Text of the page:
I'm working on a small game in my free time as a proof-of-concept to myself that I'm capable of learning Java, but I've been stumped on an issue for the last week or two involving the instance of KeyListener I created for my project. Basically, the game has a player moving a small block around the screen with the arrow keys while avoiding other moving blocks on the screen. It all seems to be working rather well, except for the fact that only the 'Up' and 'Left' arrow keys respond when pressed - 'Down' and 'Right' don't do anything.

The KeyListener is an anonymous adapter class:

addKeyListener(new KeyAdapter()
  {
   public void keyPressed(KeyEvent evt)
   {
    switch (evt.getKeyCode())
    {
     case KeyEvent.VK_DOWN: pc.y += 10;
     case KeyEvent.VK_UP: pc.y -= 10;
     case KeyEvent.VK_RIGHT: pc.x += 10;
     case KeyEvent.VK_LEFT: pc.x -= 10;
    }
   }
  });

'pc' is an object of the PCBlock class which defines the player-controlled block:

private class PCBlock
 {
  int x, y;

  PCBlock()
  {
   this.x = width/2;
   this.y = height/2;
  }

  void update()
  {
   if ((x-15) < 0)
    x = 15;
    else if ((x+15) > width)
     x = width - 15;
    else if ((y-15) < 0)
     y = 15;
    else if ((y+15) > height)
     y = height - 15;
  }
 
  void draw(Graphics g)
  {
   g.setColor(Color.GREEN);
   g.fillRect(x-15,y-15,30,30);
  }
 }

My assumption is that the problem I'm having lies in either of these two classes. Can anyone spot what I'm doing wrong? If more of the code is somehow necessary, I'll post it.

Hmm... I don't know where you get the 'width' and 'height' from... By the way, line 17, I am not sure that you need 'else if' for y because it looks like you should check x and y separately. In other word, shouldn't it be 'if' instead?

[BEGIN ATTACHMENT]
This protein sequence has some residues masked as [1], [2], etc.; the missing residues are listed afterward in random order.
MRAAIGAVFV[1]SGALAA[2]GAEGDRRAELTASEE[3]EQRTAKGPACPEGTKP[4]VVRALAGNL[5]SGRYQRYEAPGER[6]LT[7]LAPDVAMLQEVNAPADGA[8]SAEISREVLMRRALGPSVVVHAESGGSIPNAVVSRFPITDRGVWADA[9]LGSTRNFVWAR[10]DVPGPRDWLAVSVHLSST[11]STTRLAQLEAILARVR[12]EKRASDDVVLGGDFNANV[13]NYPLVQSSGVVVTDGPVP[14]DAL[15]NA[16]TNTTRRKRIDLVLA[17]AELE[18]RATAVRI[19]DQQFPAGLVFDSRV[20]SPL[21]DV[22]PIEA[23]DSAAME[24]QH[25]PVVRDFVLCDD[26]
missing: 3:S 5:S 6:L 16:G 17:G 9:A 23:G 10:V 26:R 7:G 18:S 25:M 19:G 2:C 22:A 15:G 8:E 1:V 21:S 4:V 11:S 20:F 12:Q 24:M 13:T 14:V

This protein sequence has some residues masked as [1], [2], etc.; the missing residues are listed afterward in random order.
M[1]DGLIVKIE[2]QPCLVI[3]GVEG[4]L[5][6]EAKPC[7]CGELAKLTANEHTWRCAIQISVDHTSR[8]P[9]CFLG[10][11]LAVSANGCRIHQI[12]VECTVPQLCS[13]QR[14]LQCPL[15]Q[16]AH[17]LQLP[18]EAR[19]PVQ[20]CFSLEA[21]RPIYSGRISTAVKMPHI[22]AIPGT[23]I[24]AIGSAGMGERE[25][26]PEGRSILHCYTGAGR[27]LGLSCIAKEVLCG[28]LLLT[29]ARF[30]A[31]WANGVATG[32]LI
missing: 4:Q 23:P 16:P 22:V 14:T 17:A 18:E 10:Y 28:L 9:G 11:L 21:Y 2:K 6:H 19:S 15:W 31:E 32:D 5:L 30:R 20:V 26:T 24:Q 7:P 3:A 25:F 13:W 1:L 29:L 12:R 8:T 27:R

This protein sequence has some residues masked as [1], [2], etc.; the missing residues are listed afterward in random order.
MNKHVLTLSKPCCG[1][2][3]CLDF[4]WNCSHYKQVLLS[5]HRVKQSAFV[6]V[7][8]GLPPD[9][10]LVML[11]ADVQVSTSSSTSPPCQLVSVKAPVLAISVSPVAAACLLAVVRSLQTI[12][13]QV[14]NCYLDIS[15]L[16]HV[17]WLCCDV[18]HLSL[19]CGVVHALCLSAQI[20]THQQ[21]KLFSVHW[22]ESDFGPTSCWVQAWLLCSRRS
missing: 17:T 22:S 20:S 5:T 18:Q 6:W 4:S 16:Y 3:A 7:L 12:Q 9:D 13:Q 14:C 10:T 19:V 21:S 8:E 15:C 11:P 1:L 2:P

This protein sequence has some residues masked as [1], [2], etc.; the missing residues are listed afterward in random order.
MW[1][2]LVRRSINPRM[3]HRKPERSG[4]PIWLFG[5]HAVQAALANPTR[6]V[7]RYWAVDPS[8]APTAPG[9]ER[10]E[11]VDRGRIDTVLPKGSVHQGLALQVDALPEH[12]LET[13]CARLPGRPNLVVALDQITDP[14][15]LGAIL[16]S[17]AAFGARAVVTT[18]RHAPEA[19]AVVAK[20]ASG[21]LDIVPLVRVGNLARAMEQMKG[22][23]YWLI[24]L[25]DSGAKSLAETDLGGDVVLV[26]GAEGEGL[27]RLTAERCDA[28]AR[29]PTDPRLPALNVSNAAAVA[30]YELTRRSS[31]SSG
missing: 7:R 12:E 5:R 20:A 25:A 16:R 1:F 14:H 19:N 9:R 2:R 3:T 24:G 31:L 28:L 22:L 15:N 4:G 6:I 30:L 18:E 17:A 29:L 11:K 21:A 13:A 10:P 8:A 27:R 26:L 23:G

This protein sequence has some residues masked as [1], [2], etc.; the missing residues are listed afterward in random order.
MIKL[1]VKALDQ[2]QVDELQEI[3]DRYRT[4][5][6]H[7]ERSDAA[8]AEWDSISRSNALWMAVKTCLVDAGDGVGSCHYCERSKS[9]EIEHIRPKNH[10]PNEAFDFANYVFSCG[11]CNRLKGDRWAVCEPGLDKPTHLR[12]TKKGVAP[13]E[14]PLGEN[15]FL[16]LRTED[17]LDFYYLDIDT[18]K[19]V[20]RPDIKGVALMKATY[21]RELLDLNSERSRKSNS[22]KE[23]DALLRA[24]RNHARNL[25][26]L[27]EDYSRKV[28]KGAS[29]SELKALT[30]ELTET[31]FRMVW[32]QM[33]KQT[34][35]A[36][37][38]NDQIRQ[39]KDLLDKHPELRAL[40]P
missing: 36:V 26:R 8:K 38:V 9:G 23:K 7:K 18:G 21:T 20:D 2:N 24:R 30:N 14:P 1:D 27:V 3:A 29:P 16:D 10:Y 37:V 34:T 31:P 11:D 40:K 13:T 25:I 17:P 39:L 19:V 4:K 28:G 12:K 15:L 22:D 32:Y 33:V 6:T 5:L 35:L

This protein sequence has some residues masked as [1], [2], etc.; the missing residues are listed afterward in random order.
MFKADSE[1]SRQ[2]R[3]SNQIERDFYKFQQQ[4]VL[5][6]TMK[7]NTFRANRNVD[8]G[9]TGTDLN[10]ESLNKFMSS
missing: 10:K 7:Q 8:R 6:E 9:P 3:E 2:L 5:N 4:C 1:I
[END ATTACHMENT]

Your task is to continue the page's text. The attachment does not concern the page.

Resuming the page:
You're right, I could change that "else if" to simply "if". But I'm assuming that it won't help by itself. I'll give it a shot.

Height and Width are determined earlier on in the program, and they get the size of the window or applet containing the content pane.

First thing in debugging is to identify the actual problem. In this case, it's one that every programmer in a C-type language commits early on, and I'm going to let you find it yourself, because the facepalm you will undergo will mean you never make this mistake again.

The most basic fault diagnosis technique known to computer science is simply to print out values at points in the code where things should happen, and see what's actually happening.
In this case, you want to print out the values of pc.x and pc.y each time they're changed, and then run the program and push keys.

You'll see it in about half a second.

Edited 5 Years Ago by jon.kiparsky: n/a

Glad to help. Now go do something about those public fields (pc.y and pc.x). You don't want public fields hanging out all over the place, you never know what might happen to them. Make them private and provide methods to modify them.

This, for example, will allow you to rotate your frame of reference: rather than setting x and y coordinates, now you can say "move up" or "move down" which then can translate to "move forward" (in the direction I'm facing). A little trigonometry (which I'd have to review, I'm not good at that sort of thing) will then allow you to set an angle and calculate what it means to "move forward by 10" when you're rotated, say, 37 degrees from zero - and that calculation happens once, in your pc class, and the rest of the game doesn't have to think about it.

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